The cities of Dubrovnik, Trogir, Stari Grad on the island of Hvar and Sali on the island of Dugi Otok will be the first in Croatia to reduce plastic waste and use alternative solutions by participating in projects by Split's Association for Nature, Environment and Sustainable Development "Sunce".
The projects launched last year by the Sunce association are “Plastic Smart Cities Croatia” and “For Plastic Free Croatia Islands”, and their aim is to reduce our plastic footprint in different segments of local communities’ social life by reducing the use of disposable plastics and encouraging the use of alternative solutions to single-use plastics. Another aim is to raise public awareness of the issue of plastic waste.
An important activity is mounting a national campaign to raise awareness of the impact of plastic pollution on the marine environment and promote available sustainable solutions in the island communities on Hvar and Dugi Otok.
Once the project is completed, there will be a conference for representatives of local island authorities, national and international NGOs, local government units, representatives of the Croatian Chamber of Commerce (HGK), the tourist board, relevant ministries and others, which will serve to communicate the result of the projects and encourage the further reduction of plastic waste.
The Association Sunce Split recalled that Croatia should this year adopt the new law on waste, which contains some provisions of the EU directive on the reduction of the impact of certain plastic products on the environment.
“The Mediterranean Sea is one of the world’s most polluted seas, and half of that enormous amount of waste comes from the mainland. With 400 kilotonnes of waste produced a year, Croatia ranks third in the region,” the Association Sunce Split said, underscoring that tourism is one of the key factors so part of the awareness campaign under the “Plastic Smart Cities” project is aimed at domestic and foreign tourists.
In addition, the COVID-19 crisis has led to a dramatic increase in the use of disposable plastic products and their being discarded in nature.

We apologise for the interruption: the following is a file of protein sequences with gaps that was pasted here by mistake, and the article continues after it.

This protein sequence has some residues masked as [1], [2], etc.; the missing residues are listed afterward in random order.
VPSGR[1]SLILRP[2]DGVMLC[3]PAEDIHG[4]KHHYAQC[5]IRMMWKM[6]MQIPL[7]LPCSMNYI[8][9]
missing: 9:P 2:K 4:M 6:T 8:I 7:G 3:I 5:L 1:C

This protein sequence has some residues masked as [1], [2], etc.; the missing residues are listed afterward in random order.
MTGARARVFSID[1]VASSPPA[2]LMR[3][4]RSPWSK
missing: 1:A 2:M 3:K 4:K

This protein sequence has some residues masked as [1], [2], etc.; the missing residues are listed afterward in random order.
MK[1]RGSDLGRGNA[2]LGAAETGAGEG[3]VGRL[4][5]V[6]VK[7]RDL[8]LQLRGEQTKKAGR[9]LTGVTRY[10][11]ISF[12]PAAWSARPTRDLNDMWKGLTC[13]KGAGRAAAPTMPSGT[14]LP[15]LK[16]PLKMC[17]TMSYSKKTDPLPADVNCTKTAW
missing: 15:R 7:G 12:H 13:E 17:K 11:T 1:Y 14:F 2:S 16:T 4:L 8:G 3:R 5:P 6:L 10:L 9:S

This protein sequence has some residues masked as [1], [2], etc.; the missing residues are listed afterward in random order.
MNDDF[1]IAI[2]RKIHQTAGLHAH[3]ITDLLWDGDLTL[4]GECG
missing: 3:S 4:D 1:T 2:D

The EU directive on plastic waste was adopted in 2019, and the Croatian law on waste should be adopted by 3 July, when Croatia should ban single-use plastic products, such as cotton bud sticks, cutlery, plates, straws and stirrers.
After the directive was adopted in the European Parliament, Davor Škrlec, then MEP of the Greens, said the directive should be used to encourage changes so that as a society we would produce less waste and become sustainable.
Single-use plastic products and fishing gear together account for 70% of marine litter in Europe, so it is expected that by implementing the directive European seas will become significantly cleaner over the years.
According to the Commission’s assessment, the directive will bring many benefits to the environment and the economy. Environmental damage whose cost would reach €22 billion by 2030 would be avoided, and consumers will be able to save up to €6.5 billion, with adjustment costs for manufacturers being estimated at €3.2 billion.
At the end of last year, the Commission also adopted new rules on the import and ban on the export of plastic waste to third countries which do not have the capacity to manage it in a sustainable way, which is one of the key points of the European Green Deal and EU’s circular economy action plan.